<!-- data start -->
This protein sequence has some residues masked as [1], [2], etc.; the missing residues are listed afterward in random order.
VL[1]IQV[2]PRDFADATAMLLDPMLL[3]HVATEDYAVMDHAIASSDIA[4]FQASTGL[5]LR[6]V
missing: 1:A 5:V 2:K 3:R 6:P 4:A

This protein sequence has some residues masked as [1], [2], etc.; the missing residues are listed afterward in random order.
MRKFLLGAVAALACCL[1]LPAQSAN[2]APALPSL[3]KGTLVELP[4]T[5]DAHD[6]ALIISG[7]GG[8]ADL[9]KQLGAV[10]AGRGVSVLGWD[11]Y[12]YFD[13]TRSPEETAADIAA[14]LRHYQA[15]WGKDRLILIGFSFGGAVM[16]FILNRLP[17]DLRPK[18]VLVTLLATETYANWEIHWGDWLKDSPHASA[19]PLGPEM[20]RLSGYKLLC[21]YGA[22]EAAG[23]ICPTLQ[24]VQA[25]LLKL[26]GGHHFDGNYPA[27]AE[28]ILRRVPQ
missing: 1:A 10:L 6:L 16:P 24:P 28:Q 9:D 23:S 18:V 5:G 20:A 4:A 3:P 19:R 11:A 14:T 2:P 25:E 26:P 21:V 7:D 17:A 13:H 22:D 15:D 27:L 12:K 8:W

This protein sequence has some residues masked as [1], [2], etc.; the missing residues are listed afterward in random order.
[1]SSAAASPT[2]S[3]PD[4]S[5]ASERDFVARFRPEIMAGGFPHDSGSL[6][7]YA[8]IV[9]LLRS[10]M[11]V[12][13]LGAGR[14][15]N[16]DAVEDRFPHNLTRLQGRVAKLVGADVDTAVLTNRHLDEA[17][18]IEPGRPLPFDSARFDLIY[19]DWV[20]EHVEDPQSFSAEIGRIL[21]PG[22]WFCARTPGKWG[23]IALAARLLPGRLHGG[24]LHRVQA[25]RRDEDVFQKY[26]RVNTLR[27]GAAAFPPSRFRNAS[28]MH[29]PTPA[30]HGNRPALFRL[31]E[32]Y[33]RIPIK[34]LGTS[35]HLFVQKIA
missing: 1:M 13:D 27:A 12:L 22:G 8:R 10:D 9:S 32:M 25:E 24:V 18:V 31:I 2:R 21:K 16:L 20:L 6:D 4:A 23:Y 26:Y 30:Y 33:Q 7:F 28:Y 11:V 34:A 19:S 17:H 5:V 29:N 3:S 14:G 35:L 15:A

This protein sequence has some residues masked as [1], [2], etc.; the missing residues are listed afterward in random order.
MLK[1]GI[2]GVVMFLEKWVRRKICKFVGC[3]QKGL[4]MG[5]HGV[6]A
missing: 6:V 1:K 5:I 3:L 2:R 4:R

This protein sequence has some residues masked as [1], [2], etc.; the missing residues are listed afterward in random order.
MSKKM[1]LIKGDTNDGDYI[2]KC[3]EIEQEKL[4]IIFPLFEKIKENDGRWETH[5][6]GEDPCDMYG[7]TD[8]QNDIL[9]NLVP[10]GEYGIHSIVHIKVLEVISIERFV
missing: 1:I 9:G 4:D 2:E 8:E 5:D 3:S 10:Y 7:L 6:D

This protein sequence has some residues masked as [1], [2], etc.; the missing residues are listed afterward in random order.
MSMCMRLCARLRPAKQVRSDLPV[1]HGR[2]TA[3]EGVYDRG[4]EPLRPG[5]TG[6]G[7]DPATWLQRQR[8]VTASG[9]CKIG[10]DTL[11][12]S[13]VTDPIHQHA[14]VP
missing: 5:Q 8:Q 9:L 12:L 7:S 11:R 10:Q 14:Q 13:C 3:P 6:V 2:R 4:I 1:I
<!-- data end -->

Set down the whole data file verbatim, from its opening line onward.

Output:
This protein sequence has some residues masked as [1], [2], etc.; the missing residues are listed afterward in random order.
VL[1]IQV[2]PRDFADATAMLLDPMLL[3]HVATEDYAVMDHAIASSDIA[4]FQASTGL[5]LR[6]V
missing: 1:A 5:V 2:K 3:R 6:P 4:A

This protein sequence has some residues masked as [1], [2], etc.; the missing residues are listed afterward in random order.
MRKFLLGAVAALACCL[1]LPAQSAN[2]APALPSL[3]KGTLVELP[4]T[5]DAHD[6]ALIISG[7]GG[8]ADL[9]KQLGAV[10]AGRGVSVLGWD[11]Y[12]YFD[13]TRSPEETAADIAA[14]LRHYQA[15]WGKDRLILIGFSFGGAVM[16]FILNRLP[17]DLRPK[18]VLVTLLATETYANWEIHWGDWLKDSPHASA[19]PLGPEM[20]RLSGYKLLC[21]YGA[22]EAAG[23]ICPTLQ[24]VQA[25]LLKL[26]GGHHFDGNYPA[27]AE[28]ILRRVPQ
missing: 1:A 10:L 6:L 16:P 24:P 28:Q 9:D 23:S 18:V 5:G 20:A 4:A 3:P 19:R 11:A 14:T 2:P 25:E 26:P 21:V 7:D 17:A 13:H 22:D 15:D 27:L 12:K 8:W

This protein sequence has some residues masked as [1], [2], etc.; the missing residues are listed afterward in random order.
[1]SSAAASPT[2]S[3]PD[4]S[5]ASERDFVARFRPEIMAGGFPHDSGSL[6][7]YA[8]IV[9]LLRS[10]M[11]V[12][13]LGAGR[14][15]N[16]DAVEDRFPHNLTRLQGRVAKLVGADVDTAVLTNRHLDEA[17][18]IEPGRPLPFDSARFDLIY[19]DWV[20]EHVEDPQSFSAEIGRIL[21]PG[22]WFCARTPGKWG[23]IALAARLLPGRLHGG[24]LHRVQA[25]RRDEDVFQKY[26]RVNTLR[27]GAAAFPPSRFRNAS[28]MH[29]PTPA[30]HGNRPALFRL[31]E[32]Y[33]RIPIK[34]LGTS[35]HLFVQKIA
missing: 1:M 13:D 27:A 12:L 22:G 8:R 10:D 9:S 32:M 25:E 24:V 18:V 31:I 2:R 21:K 16:L 20:L 6:D 4:A 23:Y 26:Y 30:Y 33:Q 7:F 28:Y 11:V 34:A 19:S 17:H 5:V 29:N 3:S 14:G 35:L 15:A

This protein sequence has some residues masked as [1], [2], etc.; the missing residues are listed afterward in random order.
MLK[1]GI[2]GVVMFLEKWVRRKICKFVGC[3]QKGL[4]MG[5]HGV[6]A
missing: 6:V 1:K 5:I 3:L 2:R 4:R

This protein sequence has some residues masked as [1], [2], etc.; the missing residues are listed afterward in random order.
MSKKM[1]LIKGDTNDGDYI[2]KC[3]EIEQEKL[4]IIFPLFEKIKENDGRWETH[5][6]GEDPCDMYG[7]TD[8]QNDIL[9]NLVP[10]GEYGIHSIVHIKVLEVISIERFV
missing: 1:I 9:G 4:D 2:E 8:E 5:D 3:S 10:Y 7:L 6:D

This protein sequence has some residues masked as [1], [2], etc.; the missing residues are listed afterward in random order.
MSMCMRLCARLRPAKQVRSDLPV[1]HGR[2]TA[3]EGVYDRG[4]EPLRPG[5]TG[6]G[7]DPATWLQRQR[8]VTASG[9]CKIG[10]DTL[11][12]S[13]VTDPIHQHA[14]VP
missing: 5:Q 8:Q 9:L 12:L 7:S 11:R 10:Q 14:Q 13:C 3:P 6:V 2:R 4:I 1:I